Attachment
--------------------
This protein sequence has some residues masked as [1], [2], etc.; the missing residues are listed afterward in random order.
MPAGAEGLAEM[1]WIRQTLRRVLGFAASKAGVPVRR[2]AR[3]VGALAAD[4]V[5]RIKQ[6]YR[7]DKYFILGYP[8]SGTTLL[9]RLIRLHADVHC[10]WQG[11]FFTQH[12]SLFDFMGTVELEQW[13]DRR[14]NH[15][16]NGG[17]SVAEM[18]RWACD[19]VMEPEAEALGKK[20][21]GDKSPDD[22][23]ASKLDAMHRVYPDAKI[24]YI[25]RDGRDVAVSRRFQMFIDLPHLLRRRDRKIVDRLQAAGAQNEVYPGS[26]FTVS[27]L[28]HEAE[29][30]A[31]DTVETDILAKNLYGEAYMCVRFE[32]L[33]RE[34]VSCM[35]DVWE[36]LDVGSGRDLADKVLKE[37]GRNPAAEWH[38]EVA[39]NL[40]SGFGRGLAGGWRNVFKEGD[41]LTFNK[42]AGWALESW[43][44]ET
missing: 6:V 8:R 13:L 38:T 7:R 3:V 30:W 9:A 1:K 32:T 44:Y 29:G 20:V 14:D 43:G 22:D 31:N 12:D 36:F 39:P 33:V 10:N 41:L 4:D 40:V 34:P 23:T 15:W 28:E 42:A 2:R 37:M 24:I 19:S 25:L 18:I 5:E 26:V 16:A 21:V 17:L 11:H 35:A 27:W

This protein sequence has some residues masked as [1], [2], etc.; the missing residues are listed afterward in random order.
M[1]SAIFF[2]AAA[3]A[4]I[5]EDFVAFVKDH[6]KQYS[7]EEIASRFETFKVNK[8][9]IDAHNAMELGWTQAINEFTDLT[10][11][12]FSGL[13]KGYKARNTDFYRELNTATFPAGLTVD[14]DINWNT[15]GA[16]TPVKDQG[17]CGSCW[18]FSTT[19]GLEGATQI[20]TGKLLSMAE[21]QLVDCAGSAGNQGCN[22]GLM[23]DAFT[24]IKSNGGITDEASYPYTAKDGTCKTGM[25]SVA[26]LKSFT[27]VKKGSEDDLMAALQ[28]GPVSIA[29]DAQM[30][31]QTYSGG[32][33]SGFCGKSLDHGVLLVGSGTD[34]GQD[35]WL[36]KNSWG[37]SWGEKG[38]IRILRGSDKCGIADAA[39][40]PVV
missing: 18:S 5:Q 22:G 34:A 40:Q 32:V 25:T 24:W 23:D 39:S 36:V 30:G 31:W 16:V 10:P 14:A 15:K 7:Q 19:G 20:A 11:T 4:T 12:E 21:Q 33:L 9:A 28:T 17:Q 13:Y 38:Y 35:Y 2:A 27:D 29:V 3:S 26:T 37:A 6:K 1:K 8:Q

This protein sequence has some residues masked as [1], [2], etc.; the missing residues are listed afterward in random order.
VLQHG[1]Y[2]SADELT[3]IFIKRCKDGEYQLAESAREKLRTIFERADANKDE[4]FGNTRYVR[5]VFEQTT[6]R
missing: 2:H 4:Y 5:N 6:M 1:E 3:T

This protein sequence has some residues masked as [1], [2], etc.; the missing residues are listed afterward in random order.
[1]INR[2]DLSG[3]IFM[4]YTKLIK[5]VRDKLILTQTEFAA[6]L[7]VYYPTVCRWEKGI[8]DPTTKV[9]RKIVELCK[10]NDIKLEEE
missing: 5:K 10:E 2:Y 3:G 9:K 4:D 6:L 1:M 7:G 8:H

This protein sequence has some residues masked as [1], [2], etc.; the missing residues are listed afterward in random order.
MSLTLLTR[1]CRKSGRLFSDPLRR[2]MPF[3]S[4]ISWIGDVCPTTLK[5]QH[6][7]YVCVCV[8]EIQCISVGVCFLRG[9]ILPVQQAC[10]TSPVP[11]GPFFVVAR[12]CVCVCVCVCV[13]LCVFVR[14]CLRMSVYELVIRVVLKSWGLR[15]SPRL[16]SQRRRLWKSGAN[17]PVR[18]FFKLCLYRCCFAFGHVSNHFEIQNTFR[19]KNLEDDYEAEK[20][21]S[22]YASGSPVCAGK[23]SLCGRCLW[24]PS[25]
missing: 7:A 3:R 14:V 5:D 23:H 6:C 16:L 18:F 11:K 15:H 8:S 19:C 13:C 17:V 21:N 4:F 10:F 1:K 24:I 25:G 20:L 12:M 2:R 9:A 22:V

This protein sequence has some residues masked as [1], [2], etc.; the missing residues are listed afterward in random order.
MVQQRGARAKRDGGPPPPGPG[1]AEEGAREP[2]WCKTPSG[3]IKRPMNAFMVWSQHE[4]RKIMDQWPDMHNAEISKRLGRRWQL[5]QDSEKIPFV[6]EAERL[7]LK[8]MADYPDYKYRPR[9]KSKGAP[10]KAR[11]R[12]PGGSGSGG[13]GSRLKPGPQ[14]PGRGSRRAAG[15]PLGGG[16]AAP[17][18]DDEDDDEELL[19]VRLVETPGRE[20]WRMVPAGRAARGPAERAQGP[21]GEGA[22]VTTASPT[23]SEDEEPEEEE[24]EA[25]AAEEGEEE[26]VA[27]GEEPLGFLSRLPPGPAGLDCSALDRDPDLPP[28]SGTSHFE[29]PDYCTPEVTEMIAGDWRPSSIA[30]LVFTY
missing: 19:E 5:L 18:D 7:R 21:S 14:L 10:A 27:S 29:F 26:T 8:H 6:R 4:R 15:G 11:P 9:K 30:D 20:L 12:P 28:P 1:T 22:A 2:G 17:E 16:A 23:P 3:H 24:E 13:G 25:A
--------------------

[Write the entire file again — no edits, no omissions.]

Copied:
This protein sequence has some residues masked as [1], [2], etc.; the missing residues are listed afterward in random order.
MPAGAEGLAEM[1]WIRQTLRRVLGFAASKAGVPVRR[2]AR[3]VGALAAD[4]V[5]RIKQ[6]YR[7]DKYFILGYP[8]SGTTLL[9]RLIRLHADVHC[10]WQG[11]FFTQH[12]SLFDFMGTVELEQW[13]DRR[14]NH[15][16]NGG[17]SVAEM[18]RWACD[19]VMEPEAEALGKK[20][21]GDKSPDD[22][23]ASKLDAMHRVYPDAKI[24]YI[25]RDGRDVAVSRRFQMFIDLPHLLRRRDRKIVDRLQAAGAQNEVYPGS[26]FTVS[27]L[28]HEAE[29][30]A[31]DTVETDILAKNLYGEAYMCVRFE[32]L[33]RE[34]VSCM[35]DVWE[36]LDVGSGRDLADKVLKE[37]GRNPAAEWH[38]EVA[39]NL[40]SGFGRGLAGGWRNVFKEGD[41]LTFNK[42]AGWALESW[43][44]ET
missing: 6:V 8:R 13:L 38:T 7:R 3:V 30:W 9:A 1:K 32:T 44:Y 29:G 20:V 14:D 43:G 22:D 31:N 12:D 36:F 39:P 33:V 10:N 41:L 4:D 40:V 34:P 23:T 15:W 28:E 42:A 2:R 37:M 24:I 19:S 25:L 18:I 5:E 26:V 16:A 21:V 17:L 11:H 35:A 27:W

This protein sequence has some residues masked as [1], [2], etc.; the missing residues are listed afterward in random order.
M[1]SAIFF[2]AAA[3]A[4]I[5]EDFVAFVKDH[6]KQYS[7]EEIASRFETFKVNK[8][9]IDAHNAMELGWTQAINEFTDLT[10][11][12]FSGL[13]KGYKARNTDFYRELNTATFPAGLTVD[14]DINWNT[15]GA[16]TPVKDQG[17]CGSCW[18]FSTT[19]GLEGATQI[20]TGKLLSMAE[21]QLVDCAGSAGNQGCN[22]GLM[23]DAFT[24]IKSNGGITDEASYPYTAKDGTCKTGM[25]SVA[26]LKSFT[27]VKKGSEDDLMAALQ[28]GPVSIA[29]DAQM[30][31]QTYSGG[32][33]SGFCGKSLDHGVLLVGSGTD[34]GQD[35]WL[36]KNSWG[37]SWGEKG[38]IRILRGSDKCGIADAA[39][40]PVV
missing: 18:S 5:Q 22:G 34:A 40:Q 32:V 25:T 24:W 23:D 39:S 36:V 30:G 31:W 16:V 10:P 14:A 15:K 7:Q 19:G 20:A 11:T 4:T 12:E 21:Q 33:L 9:A 28:T 17:Q 13:Y 38:Y 35:Y 2:A 27:D 29:V 3:S 26:T 37:A 6:K 1:K 8:Q

This protein sequence has some residues masked as [1], [2], etc.; the missing residues are listed afterward in random order.
VLQHG[1]Y[2]SADELT[3]IFIKRCKDGEYQLAESAREKLRTIFERADANKDE[4]FGNTRYVR[5]VFEQTT[6]R
missing: 2:H 4:Y 5:N 6:M 1:E 3:T

This protein sequence has some residues masked as [1], [2], etc.; the missing residues are listed afterward in random order.
[1]INR[2]DLSG[3]IFM[4]YTKLIK[5]VRDKLILTQTEFAA[6]L[7]VYYPTVCRWEKGI[8]DPTTKV[9]RKIVELCK[10]NDIKLEEE
missing: 5:K 10:E 2:Y 3:G 9:K 4:D 6:L 1:M 7:G 8:H

This protein sequence has some residues masked as [1], [2], etc.; the missing residues are listed afterward in random order.
MSLTLLTR[1]CRKSGRLFSDPLRR[2]MPF[3]S[4]ISWIGDVCPTTLK[5]QH[6][7]YVCVCV[8]EIQCISVGVCFLRG[9]ILPVQQAC[10]TSPVP[11]GPFFVVAR[12]CVCVCVCVCV[13]LCVFVR[14]CLRMSVYELVIRVVLKSWGLR[15]SPRL[16]SQRRRLWKSGAN[17]PVR[18]FFKLCLYRCCFAFGHVSNHFEIQNTFR[19]KNLEDDYEAEK[20][21]S[22]YASGSPVCAGK[23]SLCGRCLW[24]PS[25]
missing: 7:A 3:R 14:V 5:D 23:H 6:C 16:L 18:F 11:K 15:H 8:S 19:C 13:C 17:V 21:N 4:F 10:F 1:K 24:I 25:G 20:L 12:M 2:R 9:A 22:V

This protein sequence has some residues masked as [1], [2], etc.; the missing residues are listed afterward in random order.
MVQQRGARAKRDGGPPPPGPG[1]AEEGAREP[2]WCKTPSG[3]IKRPMNAFMVWSQHE[4]RKIMDQWPDMHNAEISKRLGRRWQL[5]QDSEKIPFV[6]EAERL[7]LK[8]MADYPDYKYRPR[9]KSKGAP[10]KAR[11]R[12]PGGSGSGG[13]GSRLKPGPQ[14]PGRGSRRAAG[15]PLGGG[16]AAP[17][18]DDEDDDEELL[19]VRLVETPGRE[20]WRMVPAGRAARGPAERAQGP[21]GEGA[22]VTTASPT[23]SEDEEPEEEE[24]EA[25]AAEEGEEE[26]VA[27]GEEPLGFLSRLPPGPAGLDCSALDRDPDLPP[28]SGTSHFE[29]PDYCTPEVTEMIAGDWRPSSIA[30]LVFTY
missing: 19:E 5:L 18:D 7:R 21:S 14:L 10:A 27:S 29:F 26:T 8:H 6:R 4:R 15:G 11:P 9:K 30:D 20:L 12:P 28:P 1:T 22:A 2:G 17:E 16:A 23:P 3:H 24:E 13:G 25:A